Designing and Testing Neuromorphic Chips

This page describes how we design and test neuromorphic chips, starting with analysis of neurobiological data, then development of a neuron model, followed by layout of a multi-neuron chip for fabrication, and finally chip testing. Whether modeling axon migration, cochlear filtering, or thalamic nuclei, careful interpretation of neurobiological data is imperative. In each of these cases, the data is acquired using different experimental techniques—time-lapsed flourescence microscopy, laser interferometry, or the patch clamp—each with its own idiosyncrasies. It is important to interpret the fine details of individual experiments carefully, weighing both supporting and contradictory evidence, which seem to exist for every assertion made in biology. We develop this skill via neuroscience coursework, rotations in neurobiology labs, and critical reading of the literature.

Retinal microcircuit
Experimental Setup A custom PCB hosts a neuromorphic chip (Silicon Cochlear Nucleus) whose activity is displayed on a computer (Real-time Spike Processing) via a silicon neural link (USB Interface). Spike-rasters and period histograms from several different cell types on the chip are shown. The state of a user-selected cell is displayed on the scope (Vmem and Conductance Output). [John Wittig 2004]

How Neurons Work

The electrical characteristics of neurons are attributed to diffusion of various ions across the capacitive cell membrane via selective protein pores. These ion channels come in a wide variety and are highly selective for particular ions species (up to one in a million), with conductivity modulated by aspects of the local environment such as membrane voltage, ligand concentration, or enzymatic alteration. Various pumps set up gradients of specific ions across the membrane that ultimately create a negative resting membrane voltage of approximately –70mV (relative to the extracellular fluid) for most neurons.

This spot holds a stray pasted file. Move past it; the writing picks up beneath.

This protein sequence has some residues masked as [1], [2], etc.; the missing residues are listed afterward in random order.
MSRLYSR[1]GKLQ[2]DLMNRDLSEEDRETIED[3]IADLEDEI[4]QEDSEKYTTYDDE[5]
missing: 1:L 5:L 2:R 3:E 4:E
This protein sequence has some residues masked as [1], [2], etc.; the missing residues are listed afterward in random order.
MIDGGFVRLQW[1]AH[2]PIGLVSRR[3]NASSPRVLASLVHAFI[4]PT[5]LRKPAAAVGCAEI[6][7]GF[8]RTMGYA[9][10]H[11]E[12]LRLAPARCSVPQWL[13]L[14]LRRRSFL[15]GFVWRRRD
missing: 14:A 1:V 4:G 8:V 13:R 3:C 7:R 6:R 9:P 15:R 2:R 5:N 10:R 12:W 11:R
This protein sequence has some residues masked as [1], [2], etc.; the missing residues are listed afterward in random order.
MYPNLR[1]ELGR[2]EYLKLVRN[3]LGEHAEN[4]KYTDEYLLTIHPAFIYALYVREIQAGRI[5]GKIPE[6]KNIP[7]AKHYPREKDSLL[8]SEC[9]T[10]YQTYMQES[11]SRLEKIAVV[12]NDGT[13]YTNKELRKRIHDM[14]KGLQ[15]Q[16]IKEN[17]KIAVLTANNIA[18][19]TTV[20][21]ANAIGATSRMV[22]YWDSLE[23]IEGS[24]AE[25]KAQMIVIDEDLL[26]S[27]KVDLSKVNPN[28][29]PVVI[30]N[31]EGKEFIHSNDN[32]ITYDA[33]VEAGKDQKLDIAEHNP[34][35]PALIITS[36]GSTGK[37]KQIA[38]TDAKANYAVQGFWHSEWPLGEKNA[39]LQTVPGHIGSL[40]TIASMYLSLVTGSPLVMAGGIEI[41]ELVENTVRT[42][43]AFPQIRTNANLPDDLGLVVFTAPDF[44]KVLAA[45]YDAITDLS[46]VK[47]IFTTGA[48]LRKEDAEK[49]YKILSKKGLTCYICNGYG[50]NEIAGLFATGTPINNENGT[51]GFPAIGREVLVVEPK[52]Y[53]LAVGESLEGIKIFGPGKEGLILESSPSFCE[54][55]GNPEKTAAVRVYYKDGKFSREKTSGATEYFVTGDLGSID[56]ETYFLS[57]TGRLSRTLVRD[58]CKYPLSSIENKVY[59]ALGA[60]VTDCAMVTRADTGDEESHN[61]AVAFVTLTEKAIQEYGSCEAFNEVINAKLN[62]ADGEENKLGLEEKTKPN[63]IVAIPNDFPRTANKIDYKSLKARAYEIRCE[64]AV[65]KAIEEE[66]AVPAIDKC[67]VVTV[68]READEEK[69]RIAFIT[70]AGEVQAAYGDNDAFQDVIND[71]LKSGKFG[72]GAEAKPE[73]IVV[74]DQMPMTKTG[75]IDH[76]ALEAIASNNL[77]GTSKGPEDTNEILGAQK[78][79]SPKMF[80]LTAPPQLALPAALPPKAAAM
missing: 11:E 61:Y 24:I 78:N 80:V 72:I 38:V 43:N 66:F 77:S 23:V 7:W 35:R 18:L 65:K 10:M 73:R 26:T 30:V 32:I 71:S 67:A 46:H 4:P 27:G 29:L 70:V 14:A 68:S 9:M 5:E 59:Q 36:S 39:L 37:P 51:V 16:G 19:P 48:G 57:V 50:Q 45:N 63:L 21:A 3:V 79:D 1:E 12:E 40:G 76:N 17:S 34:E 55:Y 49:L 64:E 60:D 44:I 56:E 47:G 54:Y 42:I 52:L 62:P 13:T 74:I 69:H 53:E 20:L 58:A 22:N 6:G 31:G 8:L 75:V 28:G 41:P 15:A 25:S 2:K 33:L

A neuron's electrical behavior influences that of other neurons through the action of ligand-gated ion-channels. The ligand, or neurotransmitter, is released at a synapse, the junction formed between one neuron's output wire, or axon, and another's input wire, or dendrite. As a result, particular ions flow into or out of the post-synaptic (receiving) neuron, causing its membrane voltage to depolarize (move closer to 0mV) or hyperpolarize (become more negative).

When synaptic currents bring a neuron's membrane voltage above the threshold necessary for activation of voltage-sensitive sodium channels, it discharges a voltage pulse. The upswing occurs as sodium ions flow into the cell, depolarizing it further. This positive feedback drives the voltage all the way to the rail. The downswing occurs as sodium channels inactivate and slower but more conductive (in the opposite direction) potassium channels activate. The entire pulse, called an action potential, transpires in less than a millisecond.

Action potentials travel down the neuron's axon, trigger neurotransmitter release at its terminals, thereby delivering synaptic inputs to target neurons, which in turn generate more action potentials.

Modeling Neurons with Transistors